We awoke this morning to see futures deep in the red. Over the past two weeks, markets seem indecisive, unable to make much progress. Lots of days began with positive trades, only to roll over and fall into losses. Several days that began in the red closed negative, though usually off their worst levels. Last week’s big ugly Monday is still fresh in many traders’ minds.

Might this be the start of the long-awaited, overdue correction?

There certainly have been plenty of catalysts that could hasten a 10 percent drop or worse. Earnings season has begun rather inauspiciously. There have been several high profile disappointments — IBM, Best Buy, Intel and Citigroup come to mind.

On the other side of the world, China is slowing, with January manufacturing Purchasing Managers’ Index falling to a 6-month low and breaking 50 (49.6). New orders, exports, employment and backlogs all showed declines. On top of that, HSBC reports that China continues to face a cash shortage within its financial system (why does that sound so familiar?).

All this takes place against the backdrop of the U.S. Federal Reserve taper. The first step toward removing the bond-buying program was put into place last month, with the next step possibly coming as soon as the two-day Open Market Committee meeting next week. An unusually accommodative monetary policy is beginning to come to the natural end of its unnatural life. Indeed, the degree of stimulus has been so enormous that it might take three full years or even longer to fully unwind it. Congress has exhibited no interest in post-recession fiscal stimulus — unlike in prior recessions -– so perhaps the FOMC ‘s slow withdrawal is a mixed blessing.


Continues here

Category: Data Analysis, Investing, Technical Analysis, Trading

Please use the comments to demonstrate your own ignorance, unfamiliarity with empirical data and lack of respect for scientific knowledge. Be sure to create straw men and argue against things I have neither said nor implied. If you could repeat previously discredited memes or steer the conversation into irrelevant, off topic discussions, it would be appreciated. Lastly, kindly forgo all civility in your discourse . . . you are, after all, anonymous.

13 Responses to “The Bull Market Ends (or Is It Just a Correction?)”

  1. LeftCoastIndependent says:

    Ahhh yes, the QE party is coming to an end. The girl doesn’t look so good anymore, now that we are starting to sober up.

  2. supercorm says:

    On top of that, HSBC reports that China continues to face a cash shortage within its financial system (why does that sound so familiar?).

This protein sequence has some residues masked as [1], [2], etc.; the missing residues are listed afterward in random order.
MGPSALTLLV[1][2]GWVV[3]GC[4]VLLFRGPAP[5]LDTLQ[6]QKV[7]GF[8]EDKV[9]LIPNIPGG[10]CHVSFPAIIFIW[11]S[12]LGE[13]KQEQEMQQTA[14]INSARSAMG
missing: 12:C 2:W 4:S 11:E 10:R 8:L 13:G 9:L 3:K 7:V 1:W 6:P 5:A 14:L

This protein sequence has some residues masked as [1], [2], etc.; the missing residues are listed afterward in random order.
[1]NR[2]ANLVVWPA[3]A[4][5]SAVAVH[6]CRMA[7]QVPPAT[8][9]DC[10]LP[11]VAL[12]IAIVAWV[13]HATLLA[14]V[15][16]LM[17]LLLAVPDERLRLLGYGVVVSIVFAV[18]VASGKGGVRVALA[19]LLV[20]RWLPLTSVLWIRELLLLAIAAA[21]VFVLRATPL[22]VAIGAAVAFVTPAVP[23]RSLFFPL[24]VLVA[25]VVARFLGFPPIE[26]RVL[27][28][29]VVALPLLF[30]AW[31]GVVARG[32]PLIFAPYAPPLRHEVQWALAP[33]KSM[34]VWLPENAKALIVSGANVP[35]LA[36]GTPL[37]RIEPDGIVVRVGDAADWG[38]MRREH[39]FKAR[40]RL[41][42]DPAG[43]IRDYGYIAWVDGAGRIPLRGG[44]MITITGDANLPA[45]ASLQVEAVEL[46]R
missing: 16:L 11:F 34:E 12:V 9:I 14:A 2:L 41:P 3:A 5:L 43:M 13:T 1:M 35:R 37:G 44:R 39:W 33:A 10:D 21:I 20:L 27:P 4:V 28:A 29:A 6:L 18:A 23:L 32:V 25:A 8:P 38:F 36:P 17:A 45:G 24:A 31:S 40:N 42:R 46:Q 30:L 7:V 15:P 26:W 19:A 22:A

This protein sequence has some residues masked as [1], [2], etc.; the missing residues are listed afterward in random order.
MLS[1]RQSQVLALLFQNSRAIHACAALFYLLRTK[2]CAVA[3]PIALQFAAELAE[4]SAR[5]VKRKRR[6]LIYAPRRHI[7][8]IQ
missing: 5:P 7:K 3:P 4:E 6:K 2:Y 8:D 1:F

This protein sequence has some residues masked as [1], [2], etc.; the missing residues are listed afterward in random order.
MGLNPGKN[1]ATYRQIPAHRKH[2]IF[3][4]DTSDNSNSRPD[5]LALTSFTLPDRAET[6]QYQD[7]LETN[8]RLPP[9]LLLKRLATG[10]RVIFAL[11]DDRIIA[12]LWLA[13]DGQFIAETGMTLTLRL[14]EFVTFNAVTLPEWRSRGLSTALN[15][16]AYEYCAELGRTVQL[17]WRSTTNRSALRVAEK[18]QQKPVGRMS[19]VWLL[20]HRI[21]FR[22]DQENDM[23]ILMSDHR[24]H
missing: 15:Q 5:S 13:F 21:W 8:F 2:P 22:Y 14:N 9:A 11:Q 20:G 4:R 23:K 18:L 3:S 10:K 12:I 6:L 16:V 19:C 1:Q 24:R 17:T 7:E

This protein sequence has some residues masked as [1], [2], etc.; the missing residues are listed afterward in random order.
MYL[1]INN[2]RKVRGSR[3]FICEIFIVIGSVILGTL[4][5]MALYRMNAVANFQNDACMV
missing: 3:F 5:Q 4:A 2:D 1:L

The question “why does that sound so familiar” is key here. After crying out wolf for so many years, nobody listen to China’s possible problems anymore. Analysts and strategists hurt themselves for too long on this, and are refraining from highlighting possible risks in China, they are even talking about all that cash on the side waiting to be deployed and support the economy.

    This is when I worry, when nobody is. Fact is, only 25% of all loans are from banks, 75% from the shadow banking (ligit, like thrusts, and non-ligit). Most loans are considered investments and used to garantee other loans … one failure will have domino impact, and very quickly. Funny enough, the ICBC golden elephant settlement date is just the day before Chinese New Year … will be fun, a cash Crunch amid loan defaults. How do you stimulate a economy that has way too many bridges and roads to nowhere ?! The local economy is not about to pick up, and if the renminbi weakens (which China is trying to prevent, although “complaining” about its currency strength) then fast money will leave,, amplifying China’ s credit crunch.

    As the Fed is getting ready to stop its asset purchase program (more cost than benefits I believe is their main worry here), cheap loans fueling China’s growth will also come to an end. Hopefully, USA’s inventory rebuilding activity wasn’t premature (ie high PMIs, GDP on inventories), but weak US non-manufacturing and Phily Fed new orders (high correlation with PMI) tells me there could be a soft patch ahead as corporations probably got to optimist at the wrong moment …

  3. wisegrowth says:

    We have seen the top of the market… there will be setbacks and corrections throughout the year. But there is very little topside left.